Scout's take: Grading NFC West offseasons

April, 10, 2012
4/10/12
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The San Francisco 49ers posted a 5-1 record in the NFC West last season while winning the division by a five-game margin.

Their division rivals did make up ground as the season progressed.

The 49ers outscored Arizona, Seattle and St. Louis by a combined seven points in rematches last season, down from a 58-point gap the first time around. The Cardinals defeated the 49ers in Week 14 while winning seven of their final nine games. Two weeks later, Seattle led San Francisco with three minutes remaining in an eventual two-point defeat.

The question this offseason was whether the 49ers' rivals could do enough to close the gap. That quest will continue with the draft, where the 49ers will be picking much later than the rest of the West.

Matt Williamson of Scouts Inc. joined the conversation Tuesday with a look at what NFC West teams have done and the possibilities that await. We begin with the Cardinals.

Arizona Cardinals

Best move: Using the franchise tag for Calais Campbell was smart, but also an easy call once the sides failed to reach agreement on a long-term deal before free agency. Williamson: "After that, picking up William Gay was probably their best move. Not that he is great, but he does not embarrass himself, the coordinator is very familiar with him, he can start and he is a solid nickel. I would rather have Richard Marshall, but not by leaps and bounds. Both are low-end starters. Signing Gay stops the bleeding a little bit. It means you don't feel the need to take a corner super high in the draft."

Worst move: Failing to buy insurance at tackle stands out as the obvious one. Demetress Bell was one option, but Philadelphia signed him for what amounts to a one-year deal with an option for more. Levi Brown's return to a cap-friendlier deal made some sense without upgrading anything. Williamson took issue with the team's decision to sign guard/tackle Adam Snyder from San Francisco for a deal including a $5 million signing bonus. Williamson: "The worst move would be an inability to upgrade on the offensive line. I don't like Snyder at all. I watched him and thought, 'Man, he is awful.' I can live with him as maybe the sixth guy because he can play multiple positions, but even then, I'm not thrilled. And the Cardinals played against him twice a year. I'll bet their defensive linemen are rolling their eyes."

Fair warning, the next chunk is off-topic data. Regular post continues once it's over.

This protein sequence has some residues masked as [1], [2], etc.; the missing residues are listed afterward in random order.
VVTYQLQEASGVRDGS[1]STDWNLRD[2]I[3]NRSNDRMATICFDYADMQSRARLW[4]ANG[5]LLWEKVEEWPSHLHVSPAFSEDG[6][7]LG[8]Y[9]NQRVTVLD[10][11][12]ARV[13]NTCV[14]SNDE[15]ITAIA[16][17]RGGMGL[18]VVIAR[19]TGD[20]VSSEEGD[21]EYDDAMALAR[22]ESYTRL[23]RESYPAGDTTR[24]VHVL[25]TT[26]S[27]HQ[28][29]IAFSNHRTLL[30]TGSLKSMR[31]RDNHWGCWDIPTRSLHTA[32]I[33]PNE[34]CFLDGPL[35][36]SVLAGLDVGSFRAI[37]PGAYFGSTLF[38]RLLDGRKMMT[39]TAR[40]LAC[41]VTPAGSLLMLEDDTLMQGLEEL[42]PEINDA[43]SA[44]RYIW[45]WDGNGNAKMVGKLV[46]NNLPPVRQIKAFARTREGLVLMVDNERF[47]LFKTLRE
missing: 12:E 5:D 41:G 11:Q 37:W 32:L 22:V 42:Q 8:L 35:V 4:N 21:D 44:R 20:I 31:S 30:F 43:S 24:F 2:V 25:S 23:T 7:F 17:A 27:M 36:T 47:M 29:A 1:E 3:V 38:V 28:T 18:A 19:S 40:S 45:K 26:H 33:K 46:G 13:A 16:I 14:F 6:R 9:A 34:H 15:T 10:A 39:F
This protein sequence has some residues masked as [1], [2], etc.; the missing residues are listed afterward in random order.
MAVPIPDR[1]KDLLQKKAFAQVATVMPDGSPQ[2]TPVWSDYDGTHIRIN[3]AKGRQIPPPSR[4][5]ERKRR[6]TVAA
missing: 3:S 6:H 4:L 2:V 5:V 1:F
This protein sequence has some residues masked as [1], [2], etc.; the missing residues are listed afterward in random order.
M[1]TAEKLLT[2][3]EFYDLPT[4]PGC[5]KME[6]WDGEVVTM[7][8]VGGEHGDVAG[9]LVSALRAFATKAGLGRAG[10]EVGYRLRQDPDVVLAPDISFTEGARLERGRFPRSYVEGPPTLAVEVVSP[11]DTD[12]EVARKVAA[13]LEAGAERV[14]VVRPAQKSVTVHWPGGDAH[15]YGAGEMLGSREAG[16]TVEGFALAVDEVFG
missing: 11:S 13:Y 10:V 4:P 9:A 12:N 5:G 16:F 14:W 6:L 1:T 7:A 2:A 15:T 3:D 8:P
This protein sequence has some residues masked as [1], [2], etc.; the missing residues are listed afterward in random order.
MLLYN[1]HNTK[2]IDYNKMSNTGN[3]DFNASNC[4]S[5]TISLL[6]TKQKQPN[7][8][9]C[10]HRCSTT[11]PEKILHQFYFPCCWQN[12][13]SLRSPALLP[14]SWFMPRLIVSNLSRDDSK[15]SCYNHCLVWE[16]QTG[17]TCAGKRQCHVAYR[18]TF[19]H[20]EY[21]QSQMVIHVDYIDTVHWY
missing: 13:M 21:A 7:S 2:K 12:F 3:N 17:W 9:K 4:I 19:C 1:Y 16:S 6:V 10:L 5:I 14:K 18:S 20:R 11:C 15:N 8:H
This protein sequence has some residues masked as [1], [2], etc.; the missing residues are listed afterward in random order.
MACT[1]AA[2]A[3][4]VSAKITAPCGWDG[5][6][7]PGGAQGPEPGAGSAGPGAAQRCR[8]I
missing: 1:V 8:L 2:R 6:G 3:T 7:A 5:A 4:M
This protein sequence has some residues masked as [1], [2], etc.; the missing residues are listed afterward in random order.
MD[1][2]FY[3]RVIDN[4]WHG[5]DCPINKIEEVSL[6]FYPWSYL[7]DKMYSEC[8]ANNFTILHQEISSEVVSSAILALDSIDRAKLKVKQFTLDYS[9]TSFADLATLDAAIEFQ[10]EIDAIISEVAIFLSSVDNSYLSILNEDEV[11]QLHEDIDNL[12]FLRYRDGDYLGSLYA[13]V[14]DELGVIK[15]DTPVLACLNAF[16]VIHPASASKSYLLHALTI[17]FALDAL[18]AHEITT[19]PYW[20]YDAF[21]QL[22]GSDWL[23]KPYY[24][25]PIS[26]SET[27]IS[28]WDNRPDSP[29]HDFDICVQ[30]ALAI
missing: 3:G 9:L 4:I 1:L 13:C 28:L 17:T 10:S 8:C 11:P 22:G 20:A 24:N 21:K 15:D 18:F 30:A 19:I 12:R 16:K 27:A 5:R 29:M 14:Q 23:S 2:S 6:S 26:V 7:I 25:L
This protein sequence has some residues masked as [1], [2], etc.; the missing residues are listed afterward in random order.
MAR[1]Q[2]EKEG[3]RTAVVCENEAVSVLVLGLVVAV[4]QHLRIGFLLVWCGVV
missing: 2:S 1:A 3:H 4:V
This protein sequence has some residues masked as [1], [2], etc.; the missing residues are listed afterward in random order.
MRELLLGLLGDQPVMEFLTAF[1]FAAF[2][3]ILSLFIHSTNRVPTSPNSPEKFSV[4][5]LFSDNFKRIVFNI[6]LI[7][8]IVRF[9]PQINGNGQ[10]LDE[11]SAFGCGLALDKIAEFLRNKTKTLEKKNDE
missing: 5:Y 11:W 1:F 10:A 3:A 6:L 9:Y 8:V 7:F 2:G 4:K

Williamson's ideal first-round scenario: "I don't love where they sit based on their needs. They are a good candidate to trade down, and without a second-round pick, that makes more sense for them. They would jump on Michael Floyd, but I think he goes in the top 10. He would fit given their need for a solid receiver opposite Larry Fitzgerald, but it almost has to be offensive line. I don't love the tackles who are likely to be available in this spot. I would live with Riley Reiff, but he might not be there and he looks like just an average starting offensive tackle. They would be reaching on Mike Adams there. He can work out fine. David DeCastro would be great, but that is not really the need. They need tackles more than inside guys."

San Francisco 49ers

Best move: We could single out re-signing Carlos Rogers or franchising Dashon Goldson or even making sure Ahmad Brooks did not reach free agency. Or we could focus on the collective, as Williamson chose to do. Williamson: "I was extremely impressed in their ability to bring back the best defense in the league. They had guys who easily could have left in free agency. You would expect them to take a hit or two. Instead, the 49ers kept their guys. That was the home-run move of the Niners this offseason."

Worst move: We won't take issue with the 49ers' inability to land Peyton Manning. They tried, but in the end, they could not force Manning to make what arguably would have been the best football decision for him. While there was much to like about the 49ers' offseason, Williamson questioned Brandon Jacobs' signing: "I just don’t think he is all that good of a football player. He needs room to operate and isn't a very good receiver. I would rather use a third-round pick on back than sign Jacobs. He is not consistent. If you just watch his highlights, he's great. But he gets hit in the backfield, it takes him a while to get going and the Giants started using Ahmad Bradshaw, a much smaller back, more as the goal-line guy a lot of the time."